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A small, light ball and a larger, heavier ball are released from the top of a slope.

Which will move further? which will come down faster?

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Like this it looks too much like a homework. What does confuse you in this problem? Why you can not solve it yourself? – Maksim Zholudev Jan 15 '12 at 18:52

2 Answers 2

Assumptions: The slope is not slippery, the balls have similar mass distribution, negligible air drag.

The angle of the slope is $\theta$, and mass of one of the ball is $m$, and its radius is $R$.

$a=\alpha R$ where $\alpha$ is the angular acceleration of the ball, and torque by static friction $f$ is $\tau = f R$, and $ mg \sin \theta - f = ma$. we also know $\tau = \beta mR^2 \alpha$ where $\beta$ is some constant (depends only on the distribution of mass).

Solving for $a$ yields $a=\frac{g \sin\theta}{1+\beta}$, independent of $m$ and $R$. Therefore, both balls should have same acceleration (and therefore same velocity and displacement).

However, if there's air drag, their acceleration depends on the radius and the mass of the ball, so not enough information is given for this case. If the balls are of the same material (same density $\rho$), the larger one comes down faster than the smaller one. Here's a proof...

After very long time, since air drag is proportional to the velocity $f_d=6\pi\eta v R$ ($\eta$ = viscosity of air), the balls will eventually reach their terminal velocities (denoted as $v_t$) and their accelerations are close enough to zero. With setting $f_d = 6\pi\eta v_t R = m g \sin\theta = \frac43 \pi \rho R^3$, we get the fact that the terminal velocity is proportional to the square of the radius. Therefore the larger one comes down faster.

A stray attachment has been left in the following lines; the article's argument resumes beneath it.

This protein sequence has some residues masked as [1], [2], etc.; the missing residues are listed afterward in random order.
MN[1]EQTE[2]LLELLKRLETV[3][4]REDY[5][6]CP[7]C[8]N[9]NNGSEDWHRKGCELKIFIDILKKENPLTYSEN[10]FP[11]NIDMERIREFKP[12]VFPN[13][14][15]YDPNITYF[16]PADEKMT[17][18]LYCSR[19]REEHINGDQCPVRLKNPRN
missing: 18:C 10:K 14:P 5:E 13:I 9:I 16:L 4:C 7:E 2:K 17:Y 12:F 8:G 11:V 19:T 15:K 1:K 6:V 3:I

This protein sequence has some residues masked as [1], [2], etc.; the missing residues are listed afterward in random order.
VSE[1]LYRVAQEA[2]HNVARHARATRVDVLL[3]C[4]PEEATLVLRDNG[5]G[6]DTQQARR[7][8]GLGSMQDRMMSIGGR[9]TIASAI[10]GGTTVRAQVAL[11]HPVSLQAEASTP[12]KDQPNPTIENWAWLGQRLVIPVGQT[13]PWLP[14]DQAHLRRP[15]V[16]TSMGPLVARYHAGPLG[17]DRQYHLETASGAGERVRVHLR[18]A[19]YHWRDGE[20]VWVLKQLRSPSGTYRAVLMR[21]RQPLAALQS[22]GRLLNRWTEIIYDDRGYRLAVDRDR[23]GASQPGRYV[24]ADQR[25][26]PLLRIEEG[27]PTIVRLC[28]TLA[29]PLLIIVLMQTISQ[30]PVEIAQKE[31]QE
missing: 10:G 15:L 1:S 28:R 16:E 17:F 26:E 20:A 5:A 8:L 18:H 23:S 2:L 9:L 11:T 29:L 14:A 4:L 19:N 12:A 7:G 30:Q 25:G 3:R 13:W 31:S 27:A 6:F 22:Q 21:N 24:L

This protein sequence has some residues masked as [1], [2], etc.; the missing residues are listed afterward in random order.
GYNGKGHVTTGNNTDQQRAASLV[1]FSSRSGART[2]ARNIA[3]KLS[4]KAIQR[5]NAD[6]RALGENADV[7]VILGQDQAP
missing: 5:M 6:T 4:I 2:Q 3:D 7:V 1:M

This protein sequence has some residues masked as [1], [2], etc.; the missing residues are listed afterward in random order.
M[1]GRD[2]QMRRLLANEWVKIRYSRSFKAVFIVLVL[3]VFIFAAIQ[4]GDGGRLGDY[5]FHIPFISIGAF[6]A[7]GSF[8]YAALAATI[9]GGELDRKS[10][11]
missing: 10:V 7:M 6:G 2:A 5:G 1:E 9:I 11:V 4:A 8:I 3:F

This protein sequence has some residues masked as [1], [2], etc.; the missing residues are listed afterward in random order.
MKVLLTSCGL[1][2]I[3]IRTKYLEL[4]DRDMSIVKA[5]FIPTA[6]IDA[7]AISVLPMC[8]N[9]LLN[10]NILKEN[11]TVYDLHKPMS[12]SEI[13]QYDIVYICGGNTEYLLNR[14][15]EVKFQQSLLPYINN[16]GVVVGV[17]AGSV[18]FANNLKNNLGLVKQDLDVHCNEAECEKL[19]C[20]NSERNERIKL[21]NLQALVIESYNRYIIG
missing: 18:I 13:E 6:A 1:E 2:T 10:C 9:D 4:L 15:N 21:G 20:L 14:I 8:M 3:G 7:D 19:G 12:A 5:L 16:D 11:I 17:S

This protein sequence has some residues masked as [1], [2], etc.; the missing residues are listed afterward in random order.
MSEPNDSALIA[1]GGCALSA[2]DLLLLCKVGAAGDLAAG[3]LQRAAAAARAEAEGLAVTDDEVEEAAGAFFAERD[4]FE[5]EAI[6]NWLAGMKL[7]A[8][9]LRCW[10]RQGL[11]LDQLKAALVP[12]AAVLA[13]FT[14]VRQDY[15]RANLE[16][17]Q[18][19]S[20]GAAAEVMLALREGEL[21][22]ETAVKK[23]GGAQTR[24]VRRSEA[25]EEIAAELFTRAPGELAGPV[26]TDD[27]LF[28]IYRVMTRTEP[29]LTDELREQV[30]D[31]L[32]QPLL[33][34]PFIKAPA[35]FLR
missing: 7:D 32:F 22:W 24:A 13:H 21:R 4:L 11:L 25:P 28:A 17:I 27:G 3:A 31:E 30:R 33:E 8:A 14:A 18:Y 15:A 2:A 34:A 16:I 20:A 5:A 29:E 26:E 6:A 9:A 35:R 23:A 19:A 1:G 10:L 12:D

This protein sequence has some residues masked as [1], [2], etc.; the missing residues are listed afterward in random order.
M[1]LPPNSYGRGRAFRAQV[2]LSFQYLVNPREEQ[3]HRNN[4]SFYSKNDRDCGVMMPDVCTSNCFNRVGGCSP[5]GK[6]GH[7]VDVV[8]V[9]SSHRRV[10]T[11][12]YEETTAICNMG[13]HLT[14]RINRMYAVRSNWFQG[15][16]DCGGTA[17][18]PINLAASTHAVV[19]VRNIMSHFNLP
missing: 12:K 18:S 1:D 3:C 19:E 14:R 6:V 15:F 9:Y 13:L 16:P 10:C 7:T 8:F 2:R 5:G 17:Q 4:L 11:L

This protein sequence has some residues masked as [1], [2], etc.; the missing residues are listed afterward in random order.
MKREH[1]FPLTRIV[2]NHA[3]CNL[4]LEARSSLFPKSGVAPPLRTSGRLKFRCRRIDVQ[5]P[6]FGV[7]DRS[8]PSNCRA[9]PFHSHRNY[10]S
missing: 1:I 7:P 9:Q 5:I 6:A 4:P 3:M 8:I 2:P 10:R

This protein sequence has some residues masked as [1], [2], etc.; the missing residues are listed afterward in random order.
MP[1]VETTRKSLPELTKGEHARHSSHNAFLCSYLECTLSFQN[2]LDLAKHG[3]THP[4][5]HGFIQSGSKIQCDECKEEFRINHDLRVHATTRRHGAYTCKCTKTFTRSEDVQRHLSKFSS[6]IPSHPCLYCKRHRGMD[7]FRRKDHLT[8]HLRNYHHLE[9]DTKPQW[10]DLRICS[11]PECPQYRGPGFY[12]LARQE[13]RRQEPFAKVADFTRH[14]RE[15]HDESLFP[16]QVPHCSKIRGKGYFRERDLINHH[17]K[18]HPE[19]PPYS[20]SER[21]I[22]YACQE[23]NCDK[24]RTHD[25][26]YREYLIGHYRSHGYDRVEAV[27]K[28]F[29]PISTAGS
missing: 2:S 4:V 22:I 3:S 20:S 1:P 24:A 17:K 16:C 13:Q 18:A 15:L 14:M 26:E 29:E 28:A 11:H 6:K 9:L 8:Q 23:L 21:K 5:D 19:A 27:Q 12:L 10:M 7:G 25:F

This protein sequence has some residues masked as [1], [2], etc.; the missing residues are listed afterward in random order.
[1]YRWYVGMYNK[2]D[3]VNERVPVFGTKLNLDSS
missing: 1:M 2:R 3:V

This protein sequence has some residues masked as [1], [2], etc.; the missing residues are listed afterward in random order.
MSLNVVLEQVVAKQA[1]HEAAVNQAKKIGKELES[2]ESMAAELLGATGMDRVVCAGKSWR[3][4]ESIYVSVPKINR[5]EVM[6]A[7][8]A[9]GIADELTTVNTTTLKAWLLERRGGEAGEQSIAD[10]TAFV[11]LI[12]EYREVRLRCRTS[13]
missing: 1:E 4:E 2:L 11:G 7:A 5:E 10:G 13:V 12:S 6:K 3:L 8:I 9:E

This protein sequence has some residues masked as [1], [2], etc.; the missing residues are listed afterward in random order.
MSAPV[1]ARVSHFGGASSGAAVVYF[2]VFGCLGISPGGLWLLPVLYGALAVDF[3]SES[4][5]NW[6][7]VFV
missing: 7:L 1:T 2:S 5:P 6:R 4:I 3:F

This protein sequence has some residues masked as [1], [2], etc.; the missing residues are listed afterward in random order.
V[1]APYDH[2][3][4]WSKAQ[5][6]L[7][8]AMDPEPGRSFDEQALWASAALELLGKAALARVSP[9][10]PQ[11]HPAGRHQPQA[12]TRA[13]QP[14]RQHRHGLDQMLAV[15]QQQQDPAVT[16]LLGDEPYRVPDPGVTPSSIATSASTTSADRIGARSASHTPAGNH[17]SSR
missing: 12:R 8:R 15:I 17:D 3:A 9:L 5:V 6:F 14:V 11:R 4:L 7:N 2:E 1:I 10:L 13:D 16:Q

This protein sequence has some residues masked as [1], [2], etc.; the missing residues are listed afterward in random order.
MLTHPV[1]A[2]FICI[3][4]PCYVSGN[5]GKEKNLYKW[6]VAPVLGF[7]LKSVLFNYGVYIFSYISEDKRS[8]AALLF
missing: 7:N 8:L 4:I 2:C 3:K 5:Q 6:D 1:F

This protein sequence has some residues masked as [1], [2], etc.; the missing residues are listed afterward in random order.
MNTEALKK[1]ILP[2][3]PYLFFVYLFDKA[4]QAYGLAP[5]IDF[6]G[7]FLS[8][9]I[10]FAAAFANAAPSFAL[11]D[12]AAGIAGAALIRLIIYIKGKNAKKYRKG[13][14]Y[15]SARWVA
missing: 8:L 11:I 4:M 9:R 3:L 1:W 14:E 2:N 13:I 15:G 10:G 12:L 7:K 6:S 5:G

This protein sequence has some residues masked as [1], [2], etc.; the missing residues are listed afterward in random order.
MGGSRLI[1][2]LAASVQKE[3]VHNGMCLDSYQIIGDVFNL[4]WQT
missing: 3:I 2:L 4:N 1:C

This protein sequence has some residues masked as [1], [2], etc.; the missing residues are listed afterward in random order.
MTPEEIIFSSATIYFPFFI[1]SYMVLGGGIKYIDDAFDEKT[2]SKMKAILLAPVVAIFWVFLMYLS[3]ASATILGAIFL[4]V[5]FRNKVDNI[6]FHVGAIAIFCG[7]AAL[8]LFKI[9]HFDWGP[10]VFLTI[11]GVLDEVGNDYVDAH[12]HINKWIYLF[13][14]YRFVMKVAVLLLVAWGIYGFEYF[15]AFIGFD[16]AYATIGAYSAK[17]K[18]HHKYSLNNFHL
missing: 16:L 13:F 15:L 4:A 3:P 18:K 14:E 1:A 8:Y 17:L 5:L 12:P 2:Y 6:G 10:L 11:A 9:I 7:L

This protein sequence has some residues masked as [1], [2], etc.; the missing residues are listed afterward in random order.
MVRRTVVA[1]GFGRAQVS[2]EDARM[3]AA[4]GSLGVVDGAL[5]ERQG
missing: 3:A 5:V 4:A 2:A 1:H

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Air drag depends on the surface area and the velocity$^2$. The larger ball will experience slower acceleration and will be behind when the small ball reaches terminal velocity. It would need to be a very long slope for the larger ball to catch up and pass the smaller ball. – LDC3 Mar 22 at 16:31

If friction and air resistance are negligible(if you want them in the calculations,just say it because now i am just assuming that this is the simplest problem) and the spheres start rolling from the same point,then the law f conservation if energy states that Mgh=0.5MV^2.You have M in both sides,so you can see that the final velocity is not depended on the mass of the object.So they will have the same velocity. This can also be explained with Newton's laws.Putting calculations aside and just using intuition,we know that two bodies of different mass have the same acceleration,so having them slide in an angle does not change anything(it certainly changes things,but it changes nothing as far as the acceleration and the intuition go)!

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